Australia among the winners — the world’s second worst CO2 polluter. The global risk advisory firm Maplecroft has ranked Australia second among six countries it ranks as “extreme risk” on the basis of their high CO2 emissions from energy use.

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The firm’s CO2 Emissions from Energy Use Index (CEEI) is produced “to raise awareness and help companies identify their risk exposures. It also helps to identify those countries which may be subject to future regulation of CO2 emissions or pressure from public interest groups to address emissions”.

The index is calculated by evaluating countries’ annual CO2 emissions from energy use, CO2 emissions per capita, and cumulative CO2 emissions from 1900 to 2006 to provide a complete picture of a country’s CO2 polluting record.

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Don’t cry for Gary. Poor little Gary Gray. When he left a senior executive position at Woodside Petroleum to enter Parliament in 2007, his pay was cut from $675,000 a year to about $130,000. What a sacrifice he made to enter political life.

But hang on a minute. That $675,000 he enjoyed during the years at Woodside. Didn’t he get that as a result of his prior political life? Wasn’t the only reason he qualified for the big bucks because as a former federal secretary of the ALP he was thought capable of opening a few doors and solving a few problems with governments?

Hopefully, he was able to put a few dollars way to tide him over for the times when the pay was cut to a dismal $130,000 but I wonder what the workers think about his lament that politicians are underpaid? The Australian Bureau of Statistics told us this morning that full-time adult ordinary-time earnings in August reached $1257.20 a week — about half Gary’s starting salary three years ago before taking into account the lurks and perks that politicians qualify for on top.

I doubt that the workers will be crying for the Special Minister of State but I reckon there would be many who would be very happy to swap places.

Having fun in Nairobi. I hope Ms Gita Kamath was able to make it down to Nairobi for this week’s vital meeting of a UNESCO Intergovernmental Committee considering the important task of recognising worthy additions to the world’s representative list of the Intangible Cultural Heritage.

I am sure that the contribution of our permanent delegate to UNESCO to this task would have made it worthwhile leaving Paris for a few days to have a say on whether the gastronomic meal of the French really should have qualified for the list.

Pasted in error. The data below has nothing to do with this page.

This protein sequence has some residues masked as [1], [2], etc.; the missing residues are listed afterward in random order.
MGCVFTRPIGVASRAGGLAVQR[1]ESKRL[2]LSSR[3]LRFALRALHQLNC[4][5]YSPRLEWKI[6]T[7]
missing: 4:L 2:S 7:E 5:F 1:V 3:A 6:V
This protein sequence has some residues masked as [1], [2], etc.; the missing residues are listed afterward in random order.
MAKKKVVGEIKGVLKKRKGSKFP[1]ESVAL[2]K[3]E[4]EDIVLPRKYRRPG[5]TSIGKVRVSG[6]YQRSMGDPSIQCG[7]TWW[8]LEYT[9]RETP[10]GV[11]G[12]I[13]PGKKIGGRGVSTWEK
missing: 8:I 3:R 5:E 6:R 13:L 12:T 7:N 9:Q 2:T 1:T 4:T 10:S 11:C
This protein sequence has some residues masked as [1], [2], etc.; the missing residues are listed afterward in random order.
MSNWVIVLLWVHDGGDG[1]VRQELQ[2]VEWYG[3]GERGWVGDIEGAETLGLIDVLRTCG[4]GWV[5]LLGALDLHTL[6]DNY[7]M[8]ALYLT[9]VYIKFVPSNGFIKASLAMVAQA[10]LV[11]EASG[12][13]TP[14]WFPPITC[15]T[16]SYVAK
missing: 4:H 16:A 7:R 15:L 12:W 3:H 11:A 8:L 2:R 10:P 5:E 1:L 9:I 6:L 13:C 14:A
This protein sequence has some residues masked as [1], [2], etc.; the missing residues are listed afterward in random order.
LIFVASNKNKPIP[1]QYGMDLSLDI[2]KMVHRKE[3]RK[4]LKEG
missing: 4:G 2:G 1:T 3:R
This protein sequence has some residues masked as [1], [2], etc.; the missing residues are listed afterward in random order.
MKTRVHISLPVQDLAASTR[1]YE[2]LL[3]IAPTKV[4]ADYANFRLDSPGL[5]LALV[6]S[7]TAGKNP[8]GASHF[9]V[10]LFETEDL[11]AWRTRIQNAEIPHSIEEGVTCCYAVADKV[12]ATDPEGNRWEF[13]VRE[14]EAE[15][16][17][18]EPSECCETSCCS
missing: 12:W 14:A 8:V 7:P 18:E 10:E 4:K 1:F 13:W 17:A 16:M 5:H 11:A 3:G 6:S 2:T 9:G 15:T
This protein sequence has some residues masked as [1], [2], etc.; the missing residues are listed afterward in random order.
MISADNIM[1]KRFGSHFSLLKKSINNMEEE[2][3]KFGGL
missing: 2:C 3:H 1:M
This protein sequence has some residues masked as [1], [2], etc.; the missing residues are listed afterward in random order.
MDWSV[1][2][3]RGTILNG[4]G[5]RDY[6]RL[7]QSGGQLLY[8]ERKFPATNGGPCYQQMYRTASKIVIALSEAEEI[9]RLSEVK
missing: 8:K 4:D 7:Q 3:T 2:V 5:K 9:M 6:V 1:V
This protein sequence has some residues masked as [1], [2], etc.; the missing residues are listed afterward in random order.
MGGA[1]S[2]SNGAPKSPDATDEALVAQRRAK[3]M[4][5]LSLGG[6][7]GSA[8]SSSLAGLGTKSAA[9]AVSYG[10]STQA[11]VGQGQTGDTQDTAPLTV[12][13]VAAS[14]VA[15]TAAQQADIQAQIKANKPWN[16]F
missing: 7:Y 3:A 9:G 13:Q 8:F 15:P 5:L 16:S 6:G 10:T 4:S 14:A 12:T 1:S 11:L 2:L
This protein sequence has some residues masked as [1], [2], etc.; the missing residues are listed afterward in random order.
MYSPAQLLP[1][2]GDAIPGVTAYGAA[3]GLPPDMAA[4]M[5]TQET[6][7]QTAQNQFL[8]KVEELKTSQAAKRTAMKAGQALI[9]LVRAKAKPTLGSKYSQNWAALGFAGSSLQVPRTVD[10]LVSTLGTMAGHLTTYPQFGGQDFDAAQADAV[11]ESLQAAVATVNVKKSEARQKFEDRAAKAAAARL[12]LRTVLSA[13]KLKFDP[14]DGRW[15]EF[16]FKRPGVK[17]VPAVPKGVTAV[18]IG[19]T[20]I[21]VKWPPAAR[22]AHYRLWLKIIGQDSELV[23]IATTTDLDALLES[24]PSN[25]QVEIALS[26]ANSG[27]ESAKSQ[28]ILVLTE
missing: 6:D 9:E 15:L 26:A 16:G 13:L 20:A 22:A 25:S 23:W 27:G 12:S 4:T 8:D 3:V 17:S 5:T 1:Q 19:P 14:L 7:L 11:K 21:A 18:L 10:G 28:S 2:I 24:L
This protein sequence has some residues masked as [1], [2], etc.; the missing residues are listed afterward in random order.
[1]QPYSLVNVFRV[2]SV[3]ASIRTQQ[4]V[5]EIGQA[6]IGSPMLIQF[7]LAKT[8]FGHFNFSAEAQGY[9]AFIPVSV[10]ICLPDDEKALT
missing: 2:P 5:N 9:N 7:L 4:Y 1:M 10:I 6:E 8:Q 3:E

What I am not so sure about is whether Kamath would have been as qualified to make a decision on Turkey’s Kırkpınar oil wrestling festival but being a good diplomat I’m sure she took expert advice.

(You will find more on this important work of UNESCO on Crikey’s The Stump.)

Starting to get serious. This Sarah Palin for President business is starting to get serious. The former Alaskan Governor has expanded from just appearing on her Fox News spiritual home and given a lengthy interview to ABC News’ Barbara Walters that will air early in December as part of Walters’ “10 Most Fascinating People” of 2010. ABC ran a short extract from the interview overnight:

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In the extract Sarah Palin says she is seriously considering a run for the White House, and she believes she could beat President Obama in 2012.

“I’m looking at the lay of the land now, and … trying to figure that out, if it’s a good thing for the country, for the discourse, for my family, if it’s a good thing,” Palin said in an interview scheduled to air in full Dec. 9 on ABC as part of Walters’ “10 Most Fascinating People” of 2010.

Asked Walters: “If you ran for president, could you beat Barack Obama?”

“I believe so,” Palin said.

The heat’s too hot. Not before dinner, thank you. Beyonce’s first television advertisement for her new fragrance Heat has been ruled unsuitable for children.

“Although we considered that the ad was unlikely to be harmful to adults or older children,” ruled Britain’s Advertising Standards Authority, “we considered that Beyonce’s body movements and the camera’s prolonged focus on shots of her dress slipping away to partially expose her br-asts created a s-xually provocative ad that was unsuitable to be seen by young children. We considered that the ad should not have been shown before 19.30 due to the s-xually provocative nature of the imagery. ”

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I’m intrigued to find out what Crikey readers’ standards are. A prudent or prudish decision by the British watchdog?